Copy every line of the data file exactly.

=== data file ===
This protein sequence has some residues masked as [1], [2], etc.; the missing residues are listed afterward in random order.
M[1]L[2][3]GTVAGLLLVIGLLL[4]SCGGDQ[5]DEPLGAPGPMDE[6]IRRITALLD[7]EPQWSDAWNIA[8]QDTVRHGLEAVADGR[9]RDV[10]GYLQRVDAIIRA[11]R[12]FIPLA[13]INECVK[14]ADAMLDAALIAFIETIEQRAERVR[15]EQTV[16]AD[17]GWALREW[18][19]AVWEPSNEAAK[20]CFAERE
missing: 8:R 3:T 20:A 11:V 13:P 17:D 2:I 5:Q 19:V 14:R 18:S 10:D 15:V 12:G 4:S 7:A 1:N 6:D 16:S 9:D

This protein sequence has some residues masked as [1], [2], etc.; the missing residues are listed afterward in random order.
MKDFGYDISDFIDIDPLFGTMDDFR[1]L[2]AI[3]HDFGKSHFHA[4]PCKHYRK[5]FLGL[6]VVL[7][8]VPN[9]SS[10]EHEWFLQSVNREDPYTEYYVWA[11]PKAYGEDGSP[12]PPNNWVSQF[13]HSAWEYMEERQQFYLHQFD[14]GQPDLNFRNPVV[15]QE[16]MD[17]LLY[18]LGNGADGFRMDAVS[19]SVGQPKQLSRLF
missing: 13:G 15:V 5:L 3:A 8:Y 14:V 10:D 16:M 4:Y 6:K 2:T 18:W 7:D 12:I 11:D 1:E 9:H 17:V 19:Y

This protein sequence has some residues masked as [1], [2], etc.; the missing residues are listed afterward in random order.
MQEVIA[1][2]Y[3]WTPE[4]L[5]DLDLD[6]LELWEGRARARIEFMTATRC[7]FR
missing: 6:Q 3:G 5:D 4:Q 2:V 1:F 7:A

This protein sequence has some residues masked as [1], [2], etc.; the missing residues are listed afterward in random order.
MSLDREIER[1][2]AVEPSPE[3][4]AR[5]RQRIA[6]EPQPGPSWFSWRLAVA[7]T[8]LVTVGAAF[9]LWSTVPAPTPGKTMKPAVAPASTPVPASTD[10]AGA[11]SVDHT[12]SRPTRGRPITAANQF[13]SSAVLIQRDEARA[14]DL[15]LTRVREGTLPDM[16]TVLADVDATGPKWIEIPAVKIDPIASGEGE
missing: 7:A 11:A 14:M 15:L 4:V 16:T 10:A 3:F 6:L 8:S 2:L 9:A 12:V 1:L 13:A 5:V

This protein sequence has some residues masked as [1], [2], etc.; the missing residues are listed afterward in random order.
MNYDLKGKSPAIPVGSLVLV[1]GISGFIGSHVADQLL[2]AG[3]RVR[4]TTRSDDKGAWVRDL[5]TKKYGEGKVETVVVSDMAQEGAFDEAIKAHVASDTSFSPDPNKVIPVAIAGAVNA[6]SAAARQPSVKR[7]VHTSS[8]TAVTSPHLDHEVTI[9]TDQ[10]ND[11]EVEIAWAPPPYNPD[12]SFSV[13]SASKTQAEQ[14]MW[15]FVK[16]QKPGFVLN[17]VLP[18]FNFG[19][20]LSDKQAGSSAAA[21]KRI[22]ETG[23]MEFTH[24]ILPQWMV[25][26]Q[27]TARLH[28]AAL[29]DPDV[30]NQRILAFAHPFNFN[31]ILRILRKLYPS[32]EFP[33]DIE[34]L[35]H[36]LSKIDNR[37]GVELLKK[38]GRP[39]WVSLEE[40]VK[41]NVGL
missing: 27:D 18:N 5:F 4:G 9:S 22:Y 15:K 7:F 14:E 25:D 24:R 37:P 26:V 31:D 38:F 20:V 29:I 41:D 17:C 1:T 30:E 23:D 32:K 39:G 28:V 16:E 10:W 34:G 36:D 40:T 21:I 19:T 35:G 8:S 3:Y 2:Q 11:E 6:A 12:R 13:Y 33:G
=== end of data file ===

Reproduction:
This protein sequence has some residues masked as [1], [2], etc.; the missing residues are listed afterward in random order.
M[1]L[2][3]GTVAGLLLVIGLLL[4]SCGGDQ[5]DEPLGAPGPMDE[6]IRRITALLD[7]EPQWSDAWNIA[8]QDTVRHGLEAVADGR[9]RDV[10]GYLQRVDAIIRA[11]R[12]FIPLA[13]INECVK[14]ADAMLDAALIAFIETIEQRAERVR[15]EQTV[16]AD[17]GWALREW[18][19]AVWEPSNEAAK[20]CFAERE
missing: 8:R 3:T 20:A 11:V 13:P 17:D 2:I 5:Q 19:V 14:R 18:S 10:D 15:V 12:G 4:S 7:A 1:N 6:D 16:S 9:D

This protein sequence has some residues masked as [1], [2], etc.; the missing residues are listed afterward in random order.
MKDFGYDISDFIDIDPLFGTMDDFR[1]L[2]AI[3]HDFGKSHFHA[4]PCKHYRK[5]FLGL[6]VVL[7][8]VPN[9]SS[10]EHEWFLQSVNREDPYTEYYVWA[11]PKAYGEDGSP[12]PPNNWVSQF[13]HSAWEYMEERQQFYLHQFD[14]GQPDLNFRNPVV[15]QE[16]MD[17]LLY[18]LGNGADGFRMDAVS[19]SVGQPKQLSRLF
missing: 13:G 15:V 5:L 3:A 8:Y 14:V 10:D 16:M 4:Y 6:K 2:T 18:W 7:D 12:I 11:D 1:E 9:H 17:V 19:Y

This protein sequence has some residues masked as [1], [2], etc.; the missing residues are listed afterward in random order.
MQEVIA[1][2]Y[3]WTPE[4]L[5]DLDLD[6]LELWEGRARARIEFMTATRC[7]FR
missing: 6:Q 3:G 5:D 4:Q 2:V 1:F 7:A

This protein sequence has some residues masked as [1], [2], etc.; the missing residues are listed afterward in random order.
MSLDREIER[1][2]AVEPSPE[3][4]AR[5]RQRIA[6]EPQPGPSWFSWRLAVA[7]T[8]LVTVGAAF[9]LWSTVPAPTPGKTMKPAVAPASTPVPASTD[10]AGA[11]SVDHT[12]SRPTRGRPITAANQF[13]SSAVLIQRDEARA[14]DL[15]LTRVREGTLPDM[16]TVLADVDATGPKWIEIPAVKIDPIASGEGE
missing: 7:A 11:A 14:M 15:L 4:V 16:T 10:A 3:F 6:L 8:S 2:L 9:A 12:V 1:L 13:A 5:V

This protein sequence has some residues masked as [1], [2], etc.; the missing residues are listed afterward in random order.
MNYDLKGKSPAIPVGSLVLV[1]GISGFIGSHVADQLL[2]AG[3]RVR[4]TTRSDDKGAWVRDL[5]TKKYGEGKVETVVVSDMAQEGAFDEAIKAHVASDTSFSPDPNKVIPVAIAGAVNA[6]SAAARQPSVKR[7]VHTSS[8]TAVTSPHLDHEVTI[9]TDQ[10]ND[11]EVEIAWAPPPYNPD[12]SFSV[13]SASKTQAEQ[14]MW[15]FVK[16]QKPGFVLN[17]VLP[18]FNFG[19][20]LSDKQAGSSAAA[21]KRI[22]ETG[23]MEFTH[24]ILPQWMV[25][26]Q[27]TARLH[28]AAL[29]DPDV[30]NQRILAFAHPFNFN[31]ILRILRKLYPS[32]EFP[33]DIE[34]L[35]H[36]LSKIDNR[37]GVELLKK[38]GRP[39]WVSLEE[40]VK[41]NVGL
missing: 27:D 18:N 5:F 4:G 9:S 22:Y 15:K 7:F 14:E 25:D 24:R 37:P 26:V 31:D 38:F 20:V 29:I 41:D 17:C 1:T 30:E 23:D 32:K 39:G 28:V 16:E 10:W 34:G 36:D 40:T 21:I 19:T 35:G 8:S 3:Y 2:Q 11:E 6:A 12:R 13:Y 33:G